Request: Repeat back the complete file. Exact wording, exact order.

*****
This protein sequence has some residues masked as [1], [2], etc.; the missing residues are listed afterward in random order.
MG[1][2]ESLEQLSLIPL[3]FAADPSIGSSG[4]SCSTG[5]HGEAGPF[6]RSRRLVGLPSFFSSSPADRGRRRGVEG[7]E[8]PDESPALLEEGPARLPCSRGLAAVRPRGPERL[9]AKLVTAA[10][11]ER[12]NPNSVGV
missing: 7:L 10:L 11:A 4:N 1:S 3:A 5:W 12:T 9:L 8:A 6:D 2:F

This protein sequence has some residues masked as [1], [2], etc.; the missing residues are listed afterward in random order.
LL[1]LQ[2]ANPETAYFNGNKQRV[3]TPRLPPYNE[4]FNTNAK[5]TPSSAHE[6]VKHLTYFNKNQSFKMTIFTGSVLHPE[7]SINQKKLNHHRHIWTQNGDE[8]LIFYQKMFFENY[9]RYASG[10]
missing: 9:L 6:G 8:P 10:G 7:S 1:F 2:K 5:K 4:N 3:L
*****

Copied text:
This protein sequence has some residues masked as [1], [2], etc.; the missing residues are listed afterward in random order.
MG[1][2]ESLEQLSLIPL[3]FAADPSIGSSG[4]SCSTG[5]HGEAGPF[6]RSRRLVGLPSFFSSSPADRGRRRGVEG[7]E[8]PDESPALLEEGPARLPCSRGLAAVRPRGPERL[9]AKLVTAA[10][11]ER[12]NPNSVGV
missing: 7:L 10:L 11:A 4:N 1:S 3:A 5:W 12:T 9:L 8:A 6:D 2:F

This protein sequence has some residues masked as [1], [2], etc.; the missing residues are listed afterward in random order.
LL[1]LQ[2]ANPETAYFNGNKQRV[3]TPRLPPYNE[4]FNTNAK[5]TPSSAHE[6]VKHLTYFNKNQSFKMTIFTGSVLHPE[7]SINQKKLNHHRHIWTQNGDE[8]LIFYQKMFFENY[9]RYASG[10]
missing: 9:L 6:G 8:P 10:G 7:S 1:F 2:K 5:K 4:N 3:L